Mops and Messaging

It is always dangerous to use political material as a training tool, but this recent Presidential speech offers such great examples of how Reversal Theory can be strategically used in communication that I did not want the opportunity to pass. Watch the video, and then read the Reversal Theory perspective below.

Yes We Can…. Grab a Mop

This speech is a terrific example of a leader drawing upon the Playful state, supported by the Mastery and Conforming states, to motivate action. The tone of the speech is light, with laughter and “gee whiz” charm (note in particular the reference to the “socialist mop;” it is a teasing reference designed to dismiss a primary rhetorical tool used by the President’s policy opponents). The metaphor of cleaning up the economic “messes” of today with a mop (easy to grasp imagery) reframes the enormity of today’s issues into something more manageable. Grabbing a mop reorients us to what we can do in this moment (the Playful state), rather than focusing on the potential scariness of the goals we face (the Serious state).

This rescaling of a global economic recession into a mess for a mop also makes the problems we face solvable; all we need is your hard work. This is a great way to invoke the Mastery state, which focuses on feeling strong, powerful, and in control. The simplicity of the mop metaphor reorients us to now (Playful state), and then helps draw us in for problem-solving; we suddenly feel like we can play a role, and that those who aren’t chipping in are part of the problem. Both the Self and Other states are played here as well: we want YOU to feel empowered to pick up a mop to help both yourselves and others.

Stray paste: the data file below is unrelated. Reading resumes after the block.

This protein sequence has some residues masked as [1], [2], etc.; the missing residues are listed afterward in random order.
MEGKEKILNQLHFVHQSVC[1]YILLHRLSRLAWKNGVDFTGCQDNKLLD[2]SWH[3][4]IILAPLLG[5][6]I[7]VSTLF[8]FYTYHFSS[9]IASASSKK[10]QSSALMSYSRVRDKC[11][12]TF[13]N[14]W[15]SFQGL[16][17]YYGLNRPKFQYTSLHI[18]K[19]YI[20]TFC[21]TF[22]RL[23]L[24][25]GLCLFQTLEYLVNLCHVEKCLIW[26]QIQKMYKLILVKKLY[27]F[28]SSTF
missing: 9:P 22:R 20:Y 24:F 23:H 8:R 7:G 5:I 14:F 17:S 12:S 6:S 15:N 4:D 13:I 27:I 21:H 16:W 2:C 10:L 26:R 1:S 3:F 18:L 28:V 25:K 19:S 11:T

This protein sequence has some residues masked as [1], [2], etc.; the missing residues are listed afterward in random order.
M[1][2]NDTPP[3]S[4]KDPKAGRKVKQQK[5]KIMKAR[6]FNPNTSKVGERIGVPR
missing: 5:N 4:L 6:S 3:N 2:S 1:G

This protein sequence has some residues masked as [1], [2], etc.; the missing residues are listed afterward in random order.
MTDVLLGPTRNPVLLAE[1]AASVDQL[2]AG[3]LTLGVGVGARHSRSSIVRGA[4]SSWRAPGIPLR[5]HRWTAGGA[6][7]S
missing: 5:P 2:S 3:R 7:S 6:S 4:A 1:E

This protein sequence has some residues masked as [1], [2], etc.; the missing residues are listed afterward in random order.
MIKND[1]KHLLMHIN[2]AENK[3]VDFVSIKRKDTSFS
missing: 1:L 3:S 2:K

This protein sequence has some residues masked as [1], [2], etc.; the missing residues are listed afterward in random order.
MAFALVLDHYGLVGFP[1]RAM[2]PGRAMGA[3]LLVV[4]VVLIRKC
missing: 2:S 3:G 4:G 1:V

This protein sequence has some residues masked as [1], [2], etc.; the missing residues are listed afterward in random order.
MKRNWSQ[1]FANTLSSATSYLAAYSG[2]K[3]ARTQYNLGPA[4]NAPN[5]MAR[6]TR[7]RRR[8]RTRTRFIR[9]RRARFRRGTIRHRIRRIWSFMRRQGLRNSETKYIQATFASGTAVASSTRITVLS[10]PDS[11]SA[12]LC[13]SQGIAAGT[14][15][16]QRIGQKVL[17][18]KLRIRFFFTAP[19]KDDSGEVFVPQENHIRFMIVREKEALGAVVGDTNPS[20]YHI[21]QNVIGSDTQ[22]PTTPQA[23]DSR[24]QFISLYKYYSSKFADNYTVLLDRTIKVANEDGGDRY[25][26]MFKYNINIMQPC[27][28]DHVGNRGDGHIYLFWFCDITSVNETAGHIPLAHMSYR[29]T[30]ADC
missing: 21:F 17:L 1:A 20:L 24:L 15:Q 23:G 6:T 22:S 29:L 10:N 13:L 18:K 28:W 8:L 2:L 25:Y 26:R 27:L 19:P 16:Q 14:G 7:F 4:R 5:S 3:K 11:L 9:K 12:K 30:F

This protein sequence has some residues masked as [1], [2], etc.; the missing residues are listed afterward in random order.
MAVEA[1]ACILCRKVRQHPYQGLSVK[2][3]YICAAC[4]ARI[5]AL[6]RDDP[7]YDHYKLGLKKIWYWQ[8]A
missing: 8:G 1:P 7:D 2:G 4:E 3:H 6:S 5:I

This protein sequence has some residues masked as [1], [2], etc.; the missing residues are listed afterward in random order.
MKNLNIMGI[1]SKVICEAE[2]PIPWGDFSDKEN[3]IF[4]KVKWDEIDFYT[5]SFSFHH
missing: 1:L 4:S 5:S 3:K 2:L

The Conforming undercurrents are strong here: “we” is a common pronoun, stressing that we are all in this together. The message is clear: If you are not with us, you are against us; you are not helping with the clean-up. The “Grab a Mop” audience chant is also a subtle echo of the “Yes We Can” refrain that carried throughout Obama’s campaign; it sparks a desire for action to achieve the collective change we wish to see.

Skeptics will quickly note that while the mop may be a nice imagery, it doesn’t actually tell us the specific action to take. It is in fact not a practical message, but a message designed to counter and undermine naysayers. Indeed, there is a hint of Rebelliousness underlying the message: pushing against the naysayers, neutralizing the objections by pulling them into the clean-up crew. This is also where the Serious state shows itself in the speech; grounding the message in the Playful state softens the Serious message of “get on board, or…”, but the implication is there. “Feel a little shame; help out a little bit.” Sharp words, delivered with a smile.

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